Vanderbilt rocket camjet to capture landing hazards during NASA contest

Vanderbilt NASA Student Launch Team: (Front, L-R ) William Emfinger, Andrew Voss, Brandon Dimmig, Shivaprem Bernath, Chris Twedell, Fred Folz, Dexter Watkins, Mitchell Masia, (Back, L-R) Patrick Foran, Jordan Salik and Kevin Bush.

Organizers of the NASA Student Launch Program (SLP) have announced a final field of 27 collegiate teams to compete in the space agency’s 2013-2014 national rocketry challenge, and have introduced a number of changes to the program.

This is the seventh year the Vanderbilt Aerospace Club, the 2012-2013 national champion, has been selected for the competition, along with teams from Arizona State, Auburn, Cornell, Northwestern, Notre Dame, Purdue, and the universities of Illinois, Alabama, Florida and Colorado.

Formerly called the University Student Launch Initiative (USLI) by NASA, the rocket competition this year will be held in Salt Lake City, Utah, May 17-18; a change from the perennial launch location near Huntsville, Ala., each April.  The winning team will be announced in mid-June.

A more significant change is a shift toward a research program rather than a rocket experiment challenge.

Teams will compete in various categories and a $5,000 first-place award will go to the overall winner of the competition. Categories include payload and rocket designs, project reports and design reviews, vehicle flight performance, along with outreach activities and website design.

In another departure from past competitions when all rockets were to aim for a mile-high altitude, this year teams will design rockets that can fly to a predetermined altitude appropriate to deliver its research payload, but not to exceed an ceiling of 20,000 ft. Rockets also will carry a technical payload that will assess in real time the potential landing hazards for the rocket.

A.V. Anilkumar

“For the science payload, the Vanderbilt team will design a liquid fuel slosh abatement system and validate it through a performance study of a high-pressure, opposing fuel-jet injection ramjet engine ignited during flight,” said A.V. Anilkumar, professor of the practice of mechanical engineering and faculty adviser and director of the club.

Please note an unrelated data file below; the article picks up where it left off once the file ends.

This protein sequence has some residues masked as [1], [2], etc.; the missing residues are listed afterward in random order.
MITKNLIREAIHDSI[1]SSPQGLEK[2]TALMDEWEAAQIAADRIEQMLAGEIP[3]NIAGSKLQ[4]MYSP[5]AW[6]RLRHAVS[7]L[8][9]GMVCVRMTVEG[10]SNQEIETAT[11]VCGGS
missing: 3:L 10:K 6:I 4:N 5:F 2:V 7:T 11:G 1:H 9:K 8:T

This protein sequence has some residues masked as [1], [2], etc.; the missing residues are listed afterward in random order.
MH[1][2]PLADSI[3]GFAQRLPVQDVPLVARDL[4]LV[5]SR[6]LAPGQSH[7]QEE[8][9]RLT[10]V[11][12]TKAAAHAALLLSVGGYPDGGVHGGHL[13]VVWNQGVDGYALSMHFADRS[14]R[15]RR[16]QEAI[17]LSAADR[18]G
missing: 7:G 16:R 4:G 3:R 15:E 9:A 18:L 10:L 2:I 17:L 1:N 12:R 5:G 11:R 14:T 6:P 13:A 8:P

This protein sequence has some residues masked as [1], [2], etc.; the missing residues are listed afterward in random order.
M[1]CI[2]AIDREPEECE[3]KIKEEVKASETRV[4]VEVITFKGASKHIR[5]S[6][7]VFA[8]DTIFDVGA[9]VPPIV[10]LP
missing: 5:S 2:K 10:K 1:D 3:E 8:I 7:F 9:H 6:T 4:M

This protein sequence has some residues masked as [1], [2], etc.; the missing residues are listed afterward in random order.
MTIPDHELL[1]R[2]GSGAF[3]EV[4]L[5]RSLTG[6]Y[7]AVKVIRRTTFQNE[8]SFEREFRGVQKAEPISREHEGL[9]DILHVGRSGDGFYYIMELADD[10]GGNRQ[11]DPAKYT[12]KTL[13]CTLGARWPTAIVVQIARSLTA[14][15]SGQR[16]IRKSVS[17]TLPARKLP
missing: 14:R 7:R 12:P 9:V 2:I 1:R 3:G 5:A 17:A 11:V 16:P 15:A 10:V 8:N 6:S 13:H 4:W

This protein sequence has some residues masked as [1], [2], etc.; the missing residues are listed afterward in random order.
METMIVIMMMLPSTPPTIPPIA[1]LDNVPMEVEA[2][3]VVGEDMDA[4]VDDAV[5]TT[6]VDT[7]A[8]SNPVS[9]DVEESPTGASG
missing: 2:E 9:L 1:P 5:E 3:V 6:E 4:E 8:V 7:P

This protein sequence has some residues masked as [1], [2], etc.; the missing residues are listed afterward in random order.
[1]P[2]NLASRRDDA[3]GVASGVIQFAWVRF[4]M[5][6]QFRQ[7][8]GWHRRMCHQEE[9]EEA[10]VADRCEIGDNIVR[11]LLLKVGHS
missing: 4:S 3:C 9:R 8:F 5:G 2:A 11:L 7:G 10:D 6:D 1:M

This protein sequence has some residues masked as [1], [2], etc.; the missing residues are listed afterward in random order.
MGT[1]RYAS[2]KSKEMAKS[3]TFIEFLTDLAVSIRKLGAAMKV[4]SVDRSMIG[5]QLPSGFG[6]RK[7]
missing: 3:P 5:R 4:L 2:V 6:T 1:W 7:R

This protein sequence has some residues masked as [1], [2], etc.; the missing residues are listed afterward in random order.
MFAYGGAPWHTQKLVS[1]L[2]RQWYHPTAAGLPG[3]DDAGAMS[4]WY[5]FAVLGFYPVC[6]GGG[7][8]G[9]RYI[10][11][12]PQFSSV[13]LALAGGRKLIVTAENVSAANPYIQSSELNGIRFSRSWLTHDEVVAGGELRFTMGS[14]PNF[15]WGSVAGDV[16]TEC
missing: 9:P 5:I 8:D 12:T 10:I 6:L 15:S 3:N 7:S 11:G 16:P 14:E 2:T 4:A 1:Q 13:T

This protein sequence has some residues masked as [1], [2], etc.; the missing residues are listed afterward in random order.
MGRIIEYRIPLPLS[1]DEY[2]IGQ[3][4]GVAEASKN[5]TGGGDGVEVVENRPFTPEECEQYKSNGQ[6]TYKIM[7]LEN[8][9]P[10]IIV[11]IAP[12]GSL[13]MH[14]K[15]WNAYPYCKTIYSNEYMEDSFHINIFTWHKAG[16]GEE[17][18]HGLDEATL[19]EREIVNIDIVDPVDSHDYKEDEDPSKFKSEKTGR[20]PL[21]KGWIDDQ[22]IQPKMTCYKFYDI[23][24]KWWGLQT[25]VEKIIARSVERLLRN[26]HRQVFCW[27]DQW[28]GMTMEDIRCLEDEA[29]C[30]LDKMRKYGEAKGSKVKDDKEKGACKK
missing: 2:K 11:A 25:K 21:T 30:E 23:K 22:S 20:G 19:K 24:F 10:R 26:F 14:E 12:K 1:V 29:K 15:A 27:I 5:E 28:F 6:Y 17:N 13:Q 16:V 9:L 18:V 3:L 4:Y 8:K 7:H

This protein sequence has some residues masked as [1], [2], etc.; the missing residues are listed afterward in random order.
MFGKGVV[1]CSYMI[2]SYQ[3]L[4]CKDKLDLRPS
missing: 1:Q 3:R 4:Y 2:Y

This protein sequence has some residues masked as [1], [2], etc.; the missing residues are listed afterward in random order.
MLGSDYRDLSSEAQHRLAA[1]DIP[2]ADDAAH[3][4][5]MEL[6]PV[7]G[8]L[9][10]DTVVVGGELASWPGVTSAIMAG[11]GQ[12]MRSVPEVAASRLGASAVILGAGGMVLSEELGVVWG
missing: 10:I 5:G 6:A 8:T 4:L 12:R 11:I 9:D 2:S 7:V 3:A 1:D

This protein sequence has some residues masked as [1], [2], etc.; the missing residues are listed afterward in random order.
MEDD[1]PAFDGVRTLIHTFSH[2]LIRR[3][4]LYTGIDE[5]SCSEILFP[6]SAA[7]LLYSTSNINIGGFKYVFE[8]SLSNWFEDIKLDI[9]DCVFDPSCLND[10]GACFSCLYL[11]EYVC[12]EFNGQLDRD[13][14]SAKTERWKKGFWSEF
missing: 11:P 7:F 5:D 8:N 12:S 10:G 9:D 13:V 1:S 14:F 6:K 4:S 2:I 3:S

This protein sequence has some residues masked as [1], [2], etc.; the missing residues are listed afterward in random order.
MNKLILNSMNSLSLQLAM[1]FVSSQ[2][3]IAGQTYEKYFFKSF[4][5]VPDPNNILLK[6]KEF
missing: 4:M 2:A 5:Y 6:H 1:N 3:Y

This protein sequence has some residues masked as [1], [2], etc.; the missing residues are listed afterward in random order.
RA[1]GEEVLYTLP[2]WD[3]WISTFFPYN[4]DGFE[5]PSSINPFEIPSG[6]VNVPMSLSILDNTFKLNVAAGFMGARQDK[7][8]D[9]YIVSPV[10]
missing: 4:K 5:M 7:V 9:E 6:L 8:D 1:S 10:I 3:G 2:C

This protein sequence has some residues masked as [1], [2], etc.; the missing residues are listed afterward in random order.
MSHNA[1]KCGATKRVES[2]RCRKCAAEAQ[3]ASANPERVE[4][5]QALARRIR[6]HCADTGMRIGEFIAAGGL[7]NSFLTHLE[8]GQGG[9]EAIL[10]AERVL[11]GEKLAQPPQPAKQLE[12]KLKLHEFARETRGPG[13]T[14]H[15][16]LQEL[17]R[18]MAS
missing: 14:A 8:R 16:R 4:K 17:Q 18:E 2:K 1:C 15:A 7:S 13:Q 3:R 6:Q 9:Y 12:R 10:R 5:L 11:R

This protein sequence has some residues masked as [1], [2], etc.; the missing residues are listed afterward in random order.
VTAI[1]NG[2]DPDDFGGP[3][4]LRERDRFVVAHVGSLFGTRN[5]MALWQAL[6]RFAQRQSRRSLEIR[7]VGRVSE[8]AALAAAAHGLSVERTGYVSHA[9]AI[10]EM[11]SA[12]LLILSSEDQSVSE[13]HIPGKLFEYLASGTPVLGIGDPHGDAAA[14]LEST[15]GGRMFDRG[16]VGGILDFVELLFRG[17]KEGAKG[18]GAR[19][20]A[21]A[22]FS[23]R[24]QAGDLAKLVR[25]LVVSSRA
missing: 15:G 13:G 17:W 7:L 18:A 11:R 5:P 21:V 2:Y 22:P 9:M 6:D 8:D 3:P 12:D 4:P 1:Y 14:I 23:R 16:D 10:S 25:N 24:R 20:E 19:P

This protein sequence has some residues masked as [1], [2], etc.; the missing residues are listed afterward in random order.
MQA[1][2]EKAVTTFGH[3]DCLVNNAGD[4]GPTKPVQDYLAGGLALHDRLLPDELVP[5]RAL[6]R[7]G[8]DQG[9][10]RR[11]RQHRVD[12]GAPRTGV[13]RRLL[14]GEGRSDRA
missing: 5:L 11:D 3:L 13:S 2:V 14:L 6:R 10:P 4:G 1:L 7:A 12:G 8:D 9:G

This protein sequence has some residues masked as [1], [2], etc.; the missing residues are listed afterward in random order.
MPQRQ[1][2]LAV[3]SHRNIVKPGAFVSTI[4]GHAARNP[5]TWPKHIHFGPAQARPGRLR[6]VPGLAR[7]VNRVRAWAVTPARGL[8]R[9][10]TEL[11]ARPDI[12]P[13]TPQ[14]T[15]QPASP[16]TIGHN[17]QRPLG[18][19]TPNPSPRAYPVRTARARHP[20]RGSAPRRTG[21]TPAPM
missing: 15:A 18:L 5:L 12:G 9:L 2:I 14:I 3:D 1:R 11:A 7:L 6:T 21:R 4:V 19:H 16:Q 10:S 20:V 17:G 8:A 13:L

Anilkumar said the Vanderbilt rocket will fly to a target altitude of about 5000 ft. to accomplish its mission objectives. “Instead of flying two ramjet engines on either side for rocket flight stability, we will modify one of them into a camjet, which will house the camera and all the electronics for landing hazard detection and analysis.”

“These are unique kinds of projects that defy sorting. If one were to work in the aerospace industry, it is possible that over the long term one might work on a complete project like this. Instead, here we compress the entire project into a period of eight months, and it is non-stop work. Our students have embraced the extreme challenges associated with field testing their designs, and have been equally excited about conducting unique community outreach activities,” Anilkumar said.

Vanderbilt teams have won several awards past NASA University Student Launch Initiative competitions. In 2013 the team won the coveted overall championship.  Between 2010 and 2013, the team won four back-back payload design awards and a host of other awards, including the closest to altitude award (2008), website design award (2010) and the educational engagement award (2012). The club also has received special awards from the Tennessee Section of the American Institute of Aeronautics and Astronautics (AIAA) for outstanding success at the USLI competition.

Senior Design Team: (L-R) Brandon Dimmig, Kevin Bush, Chris Twedell, Jordan Salik, Patrick Foran and Shivaprem Bernath

The 15-member Vanderbilt Aerospace club is comprised of three groups: a core mechanical engineering design team of six seniors who are fabricating the payloads and the rocket; a group of mechanical engineering underclassmen who will assist in field and outreach activities; and graduate students who are engaged in design, topical background search, and outreach coordination.